Inishowen Senator Padraig MacLochlainn has spoken out against Taoiseach Leo Varadkar’s decision to wear a shamrock poppy, calling it “intentionally disrespectful.”
Over 200,000 Irish troops served in the British Army during World War One, although the true amount of people who served remains a mystery as official figures do not take into account Irish people who signed up as British. At least 35,000 Irish citizens perished during The Great War, which lasted between 1914 and 1918.
On the week of November 11th each year, the Poppy Appeal aims to commemorate British armed forces. To commemorate the Irish who died during World War One, a shamrock poppy is worn.
The symbol of the poppy however, is divisive, according to Senator MacLochlainn, as it serves to contribute to a binary ‘us’ and ‘them’ narrative.
Instead of wearing a shamrock poppy, he says there should be a unique symbol specifically for the commemoration of the Irish who died in WW1- which does not include a poppy.
In his previous role as Mayor of Buncrana, Senator MacLochlainn attended commemoration ceremonies in France and Belgium for the dead Irish alongside Unionist Mayors from across the border, with peace and reconciliation being at the heart of these trips.
Remembering both Unionists and Republicans who died during WW1 serves to unite both communities, but by wearing the poppy, Senator MacLochlainn says, Varadkar creates a schism.
“The poppy is a divisive symbol on the island of Ireland. It’s a mistake to conflate the memory of the thousands of soldiers with the poppy,” the Senator told Donegal Daily.
“The Royal British Legion’s Poppy Appeal is very clear in its message that it is to support the British armed forces who served and continue to serve. However, large amounts of nationalists can’t wear the poppy because of the British army, the same army who were responsible for executing the 1916 leaders, the horrors of the black and tans.
“There is unity on this issue of remembrance for both Unionists and Nationalists but to wear a poppy is to divide.
“These soldiers went to war in good faith but the poppy is the wrong way to commemorate them. Straight away you’ve alienated a large section of Irish society by wearing a poppy. It’s an offensive symbol.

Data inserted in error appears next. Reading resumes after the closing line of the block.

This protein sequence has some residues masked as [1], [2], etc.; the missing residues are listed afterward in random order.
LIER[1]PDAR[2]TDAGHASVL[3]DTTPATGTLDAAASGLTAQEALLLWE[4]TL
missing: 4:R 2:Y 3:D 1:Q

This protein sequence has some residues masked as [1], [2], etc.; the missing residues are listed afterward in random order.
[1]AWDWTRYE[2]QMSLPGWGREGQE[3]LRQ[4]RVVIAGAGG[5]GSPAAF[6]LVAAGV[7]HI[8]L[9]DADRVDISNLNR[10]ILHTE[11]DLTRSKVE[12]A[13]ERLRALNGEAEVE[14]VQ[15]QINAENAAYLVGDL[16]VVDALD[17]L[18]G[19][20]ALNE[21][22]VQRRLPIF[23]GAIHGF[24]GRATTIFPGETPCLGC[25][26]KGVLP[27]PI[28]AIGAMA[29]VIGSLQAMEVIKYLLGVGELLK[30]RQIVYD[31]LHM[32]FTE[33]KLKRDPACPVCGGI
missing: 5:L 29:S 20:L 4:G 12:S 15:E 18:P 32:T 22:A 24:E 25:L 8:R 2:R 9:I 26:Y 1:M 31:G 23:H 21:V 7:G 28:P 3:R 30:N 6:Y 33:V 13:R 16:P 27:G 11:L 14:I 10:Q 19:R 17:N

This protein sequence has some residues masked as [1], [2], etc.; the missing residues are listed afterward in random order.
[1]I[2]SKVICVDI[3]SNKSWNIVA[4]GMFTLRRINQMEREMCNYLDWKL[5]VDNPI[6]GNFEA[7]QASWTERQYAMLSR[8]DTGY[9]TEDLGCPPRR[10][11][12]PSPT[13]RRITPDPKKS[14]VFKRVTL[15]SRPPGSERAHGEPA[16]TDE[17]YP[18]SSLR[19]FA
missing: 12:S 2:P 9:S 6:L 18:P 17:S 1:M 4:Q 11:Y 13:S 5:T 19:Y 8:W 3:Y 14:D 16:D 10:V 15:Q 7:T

“The remembrance of the Irish who died, both Unionist and Nationalist, is something that can unite us. But Varadkar has undermined this.”
“It’s not something the Taoiseach should wear”
As the Taoiseach, MacLochlainn says he should be mindful that he represents all people in Ireland – Republican and Unionist.
“I don’t have any objections to people who want to wear the poppy – but the Office of the Taoiseach is to represent everyone in society, much like the President, they need to think about what they do. It’s not something the Taoiseach should wear, it was very selfish and it was wrong.”
Senator MacLochlainn explains that it is different when individual TDs wear emblems such as Easter Lillies and Repeal jumpers as they do not represent Irish society; whereas the Office of the Taoiseach does.
“As the Taoiseach of Ireland he is the co-guarantor of the Good Friday Agreement – how can he say he is adhering to those conditions when he is wearing a poppy on his chest?
“I wear lilies, and Unionists wear poppies, some TDs wear Repeal jumpers, but the Taoiseach of the day is bigger than the person, so they must be careful. The same goes for the President.
“I have never seen Varadkar wearing an Easter Lily – and I’d assume he hasn’t worn one so as not to offend.”
Towards a common symbol
He reiterates that it is a Unionist’s choice to wear the poppy, much like it is a Republican’s choice to wear a lily.
“No Irish Republican will ever wear a poppy, and I wouldn’t expect a Unionist to wear a lily.
“I wouldn’t wear one because the poppy is associated with crimes and horror; from the present day right back to hundreds of years ago and the havoc wreaked across the world.
“I sought to build peace around this issue. Varadkar’s choice was a mistake. It was intentionally disrespectful. It was disrespectful to those throughout Ireland who see it as representing the same armed forces who killed their loved ones, who oppressed their loved ones.”
Senator MacLochlainn says that Derry native James McClean’s refusal to wear the emblem is “admirable” given the history of his home city, despite him playing for a British football team.
“I salute James McClean as every year he takes a stand on this and that is deserving of huge admiration. Every year he refuses to wear one, and that takes a lot of courage. He comes from a city where people were killed in the streets by that army.”
Instead, Senator MacLochlainn says an alternative solution would be to come up with a new symbol to remember the Irish who died in World War One, a symbol which does not contain a poppy and its connotations.
“We could come up with something new to remember the tens of thousands who died during the War – we should come up with a symbol that isn’t divisive.
“If he feels he needs to wear a symbol, we should come up with a new one, a different symbol. But that symbol is not the poppy and it never can be.
“We can remember and commemorate without offending,” he concluded.
Other TDs however, have supported Varadkar’s decision to wear the shamrock poppy.
Health Minister Simon Harris told the Irish Times that he supports Varadkar’s decision, saying “I say fair play to Leo for doing it.”Tags: